Who can you trust when it comes to small business advice?

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IMG-20141108-00018The other day I saw some advice from a professor in the business faculty of some university and got to wondering how this sort of stuff would actually help real life small business owners. It’s the kind of advice that comes from academic studies, surveys and book learning. Yes, there is nothing really wrong with the information but it’s far removed from the reality of the marketplace.

I picked up some interesting information on some recent research done in the US where entrepreneurship records are hitting high levels. The research showed that about 55% of entrepreneurs start businesses alone. About 23% begin with three or more founders. The interesting insight into these numbers is that many business owners start out on their own, which means that they rely on their own entrepreneurial instincts. The research didn’t show where these new business owners go for advice but presumably they tap into sources such as existing business owners, the Internet, friends and family who have run businesses and possibly business advisers and consultants. It’s hardly likely that they turn to professors from academia to find out how to run their small business.

My point: where do new business owners go for advice to launch their new business idea, product, service or venture?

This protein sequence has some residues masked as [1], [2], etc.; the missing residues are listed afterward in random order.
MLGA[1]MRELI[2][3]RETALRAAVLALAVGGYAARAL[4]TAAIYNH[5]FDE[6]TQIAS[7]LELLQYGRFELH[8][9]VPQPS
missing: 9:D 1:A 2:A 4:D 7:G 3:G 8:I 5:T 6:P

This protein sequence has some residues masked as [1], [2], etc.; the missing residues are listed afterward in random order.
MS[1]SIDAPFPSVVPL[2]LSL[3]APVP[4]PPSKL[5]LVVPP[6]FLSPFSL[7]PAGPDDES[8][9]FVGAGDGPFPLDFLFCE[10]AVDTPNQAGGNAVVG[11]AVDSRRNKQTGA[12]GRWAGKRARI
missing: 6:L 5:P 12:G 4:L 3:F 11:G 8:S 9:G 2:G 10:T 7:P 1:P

I’ve seen a whole range of research that claims to know where new entrepreneurs and small business founders go to get information on starting their own business but it seems that the most valuable comes from people who are already running small businesses or have done so in the past. The reason possibly for this is because the trustworthiness of information increases the closer you get to real business people running real small businesses. They are the ones that have learnt from their mistakes, got back into the game after failing and have managed to keep going despite hard knocks.

One level away from the experience business owner is the business adviser who may have had experience in running their own business. The more attractive ones would be presently running their own small business because this provides up-to-date information that is relevant to the present business realities. A business adviser, for example, who ran a business many years back, apart from their present consulting service, may not be that effective because methods that worked only a few years ago would be out of sync with the business market of today.

When looking for business advice it’s good to seek out the best. The wrong advice can be costly for a new business owner. That’s why it’s best to get, if possible, an idea of what perhaps two or three advisers can offer before you decide to proceed with a specific business adviser. Some might argue that starting and running a small business is more art than science. So if you do decide to get involved with a business adviser or consultant rather than make all your decisions on your own it’s best to find someone who can offer real-world, relevant and current experience.

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